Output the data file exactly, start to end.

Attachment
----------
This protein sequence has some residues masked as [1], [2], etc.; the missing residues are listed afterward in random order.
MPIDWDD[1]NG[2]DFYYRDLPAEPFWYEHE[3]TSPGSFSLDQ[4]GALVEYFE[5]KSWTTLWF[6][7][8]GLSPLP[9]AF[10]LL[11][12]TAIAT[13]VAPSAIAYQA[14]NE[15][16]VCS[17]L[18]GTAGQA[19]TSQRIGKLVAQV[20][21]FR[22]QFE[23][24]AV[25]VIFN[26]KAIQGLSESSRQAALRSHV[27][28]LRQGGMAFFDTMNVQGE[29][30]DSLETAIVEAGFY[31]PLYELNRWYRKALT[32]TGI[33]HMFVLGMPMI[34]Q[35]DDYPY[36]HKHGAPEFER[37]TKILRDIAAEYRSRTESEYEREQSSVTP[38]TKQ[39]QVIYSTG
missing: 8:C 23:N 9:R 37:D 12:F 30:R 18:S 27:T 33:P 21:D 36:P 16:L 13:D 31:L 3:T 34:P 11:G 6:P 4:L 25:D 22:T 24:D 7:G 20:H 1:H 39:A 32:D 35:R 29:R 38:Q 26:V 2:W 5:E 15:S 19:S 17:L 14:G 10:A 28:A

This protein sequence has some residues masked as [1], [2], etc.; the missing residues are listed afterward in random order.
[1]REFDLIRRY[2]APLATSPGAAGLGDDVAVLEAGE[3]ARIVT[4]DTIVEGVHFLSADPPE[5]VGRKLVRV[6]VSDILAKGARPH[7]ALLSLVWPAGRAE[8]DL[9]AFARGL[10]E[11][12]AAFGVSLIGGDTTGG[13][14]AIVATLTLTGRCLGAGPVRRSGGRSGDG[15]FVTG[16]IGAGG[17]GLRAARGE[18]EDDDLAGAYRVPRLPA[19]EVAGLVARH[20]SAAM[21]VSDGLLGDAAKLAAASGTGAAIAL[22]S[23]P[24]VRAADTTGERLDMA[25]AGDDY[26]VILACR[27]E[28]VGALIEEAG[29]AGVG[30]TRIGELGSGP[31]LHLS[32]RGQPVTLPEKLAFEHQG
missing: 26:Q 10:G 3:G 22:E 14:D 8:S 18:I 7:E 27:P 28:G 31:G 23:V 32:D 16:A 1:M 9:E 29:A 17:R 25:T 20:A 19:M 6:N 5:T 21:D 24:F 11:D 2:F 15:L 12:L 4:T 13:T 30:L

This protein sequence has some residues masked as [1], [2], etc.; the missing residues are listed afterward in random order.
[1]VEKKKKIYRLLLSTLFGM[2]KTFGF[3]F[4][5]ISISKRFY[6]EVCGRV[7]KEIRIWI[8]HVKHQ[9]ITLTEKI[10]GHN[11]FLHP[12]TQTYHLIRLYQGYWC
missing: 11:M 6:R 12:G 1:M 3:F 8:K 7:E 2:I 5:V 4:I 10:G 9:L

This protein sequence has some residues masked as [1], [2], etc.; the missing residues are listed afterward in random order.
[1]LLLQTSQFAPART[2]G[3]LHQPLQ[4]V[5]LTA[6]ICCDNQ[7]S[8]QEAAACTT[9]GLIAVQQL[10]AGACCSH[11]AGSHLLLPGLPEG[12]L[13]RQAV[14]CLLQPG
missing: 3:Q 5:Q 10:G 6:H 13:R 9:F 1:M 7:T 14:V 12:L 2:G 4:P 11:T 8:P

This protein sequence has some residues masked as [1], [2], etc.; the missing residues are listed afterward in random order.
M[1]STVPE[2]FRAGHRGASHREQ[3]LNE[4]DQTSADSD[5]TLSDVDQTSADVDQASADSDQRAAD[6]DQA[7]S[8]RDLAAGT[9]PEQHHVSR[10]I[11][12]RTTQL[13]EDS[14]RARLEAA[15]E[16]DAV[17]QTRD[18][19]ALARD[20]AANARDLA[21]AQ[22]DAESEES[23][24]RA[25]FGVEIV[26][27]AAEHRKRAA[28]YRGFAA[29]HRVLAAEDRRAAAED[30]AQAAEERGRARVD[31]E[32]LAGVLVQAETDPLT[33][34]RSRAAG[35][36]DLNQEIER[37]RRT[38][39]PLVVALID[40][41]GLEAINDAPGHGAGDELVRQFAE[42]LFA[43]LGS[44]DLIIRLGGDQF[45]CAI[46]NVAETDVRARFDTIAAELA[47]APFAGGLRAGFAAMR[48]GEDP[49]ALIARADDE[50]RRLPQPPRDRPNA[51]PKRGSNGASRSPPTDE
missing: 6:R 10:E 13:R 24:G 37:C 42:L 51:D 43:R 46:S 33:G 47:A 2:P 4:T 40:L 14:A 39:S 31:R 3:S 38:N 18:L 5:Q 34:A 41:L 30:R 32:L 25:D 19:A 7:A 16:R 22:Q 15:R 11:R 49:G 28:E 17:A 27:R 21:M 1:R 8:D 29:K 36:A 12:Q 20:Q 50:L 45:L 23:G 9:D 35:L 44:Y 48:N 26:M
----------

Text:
This protein sequence has some residues masked as [1], [2], etc.; the missing residues are listed afterward in random order.
MPIDWDD[1]NG[2]DFYYRDLPAEPFWYEHE[3]TSPGSFSLDQ[4]GALVEYFE[5]KSWTTLWF[6][7][8]GLSPLP[9]AF[10]LL[11][12]TAIAT[13]VAPSAIAYQA[14]NE[15][16]VCS[17]L[18]GTAGQA[19]TSQRIGKLVAQV[20][21]FR[22]QFE[23][24]AV[25]VIFN[26]KAIQGLSESSRQAALRSHV[27][28]LRQGGMAFFDTMNVQGE[29][30]DSLETAIVEAGFY[31]PLYELNRWYRKALT[32]TGI[33]HMFVLGMPMI[34]Q[35]DDYPY[36]HKHGAPEFER[37]TKILRDIAAEYRSRTESEYEREQSSVTP[38]TKQ[39]QVIYSTG
missing: 8:C 23:N 9:R 37:D 12:F 30:R 18:S 27:T 33:P 21:D 36:P 16:L 13:D 31:L 3:T 34:P 11:G 6:P 4:L 25:D 22:T 24:D 7:G 20:H 1:H 39:A 32:D 35:R 29:R 38:Q 26:V 2:W 5:E 15:S 19:S 17:L 14:G 10:A 28:A

This protein sequence has some residues masked as [1], [2], etc.; the missing residues are listed afterward in random order.
[1]REFDLIRRY[2]APLATSPGAAGLGDDVAVLEAGE[3]ARIVT[4]DTIVEGVHFLSADPPE[5]VGRKLVRV[6]VSDILAKGARPH[7]ALLSLVWPAGRAE[8]DL[9]AFARGL[10]E[11][12]AAFGVSLIGGDTTGG[13][14]AIVATLTLTGRCLGAGPVRRSGGRSGDG[15]FVTG[16]IGAGG[17]GLRAARGE[18]EDDDLAGAYRVPRLPA[19]EVAGLVARH[20]SAAM[21]VSDGLLGDAAKLAAASGTGAAIAL[22]S[23]P[24]VRAADTTGERLDMA[25]AGDDY[26]VILACR[27]E[28]VGALIEEAG[29]AGVG[30]TRIGELGSGP[31]LHLS[32]RGQPVTLPEKLAFEHQG
missing: 26:Q 10:G 3:G 22:E 14:D 8:S 18:I 7:E 27:P 28:G 31:G 23:V 32:D 16:A 1:M 9:E 29:A 17:R 25:T 20:A 19:M 6:N 5:T 21:D 24:F 11:D 2:F 15:L 12:L 4:T 13:T 30:L

This protein sequence has some residues masked as [1], [2], etc.; the missing residues are listed afterward in random order.
[1]VEKKKKIYRLLLSTLFGM[2]KTFGF[3]F[4][5]ISISKRFY[6]EVCGRV[7]KEIRIWI[8]HVKHQ[9]ITLTEKI[10]GHN[11]FLHP[12]TQTYHLIRLYQGYWC
missing: 11:M 6:R 12:G 1:M 3:F 8:K 7:E 2:I 5:V 4:I 10:G 9:L

This protein sequence has some residues masked as [1], [2], etc.; the missing residues are listed afterward in random order.
[1]LLLQTSQFAPART[2]G[3]LHQPLQ[4]V[5]LTA[6]ICCDNQ[7]S[8]QEAAACTT[9]GLIAVQQL[10]AGACCSH[11]AGSHLLLPGLPEG[12]L[13]RQAV[14]CLLQPG
missing: 3:Q 5:Q 10:G 6:H 13:R 9:F 1:M 7:T 14:V 12:L 2:G 4:P 11:T 8:P

This protein sequence has some residues masked as [1], [2], etc.; the missing residues are listed afterward in random order.
M[1]STVPE[2]FRAGHRGASHREQ[3]LNE[4]DQTSADSD[5]TLSDVDQTSADVDQASADSDQRAAD[6]DQA[7]S[8]RDLAAGT[9]PEQHHVSR[10]I[11][12]RTTQL[13]EDS[14]RARLEAA[15]E[16]DAV[17]QTRD[18][19]ALARD[20]AANARDLA[21]AQ[22]DAESEES[23][24]RA[25]FGVEIV[26][27]AAEHRKRAA[28]YRGFAA[29]HRVLAAEDRRAAAED[30]AQAAEERGRARVD[31]E[32]LAGVLVQAETDPLT[33][34]RSRAAG[35][36]DLNQEIER[37]RRT[38][39]PLVVALID[40][41]GLEAINDAPGHGAGDELVRQFAE[42]LFA[43]LGS[44]DLIIRLGGDQF[45]CAI[46]NVAETDVRARFDTIAAELA[47]APFAGGLRAGFAAMR[48]GEDP[49]ALIARADDE[50]RRLPQPPRDRPNA[51]PKRGSNGASRSPPTDE
missing: 6:R 10:E 13:R 24:G 37:C 42:L 51:D 43:R 46:S 33:G 47:A 2:P 4:T 40:L 14:A 39:S 31:R 3:S 38:N 18:L 5:Q 34:A 41:L 30:R 32:L 25:D 19:A 7:A 16:R 22:Q 15:R 11:R 49:G 28:E 17:A 27:R 21:M 1:R 8:D 29:K 36:A 12:Q 20:Q 50:L 45:L 23:G 9:D 35:L 44:Y 48:N 26:M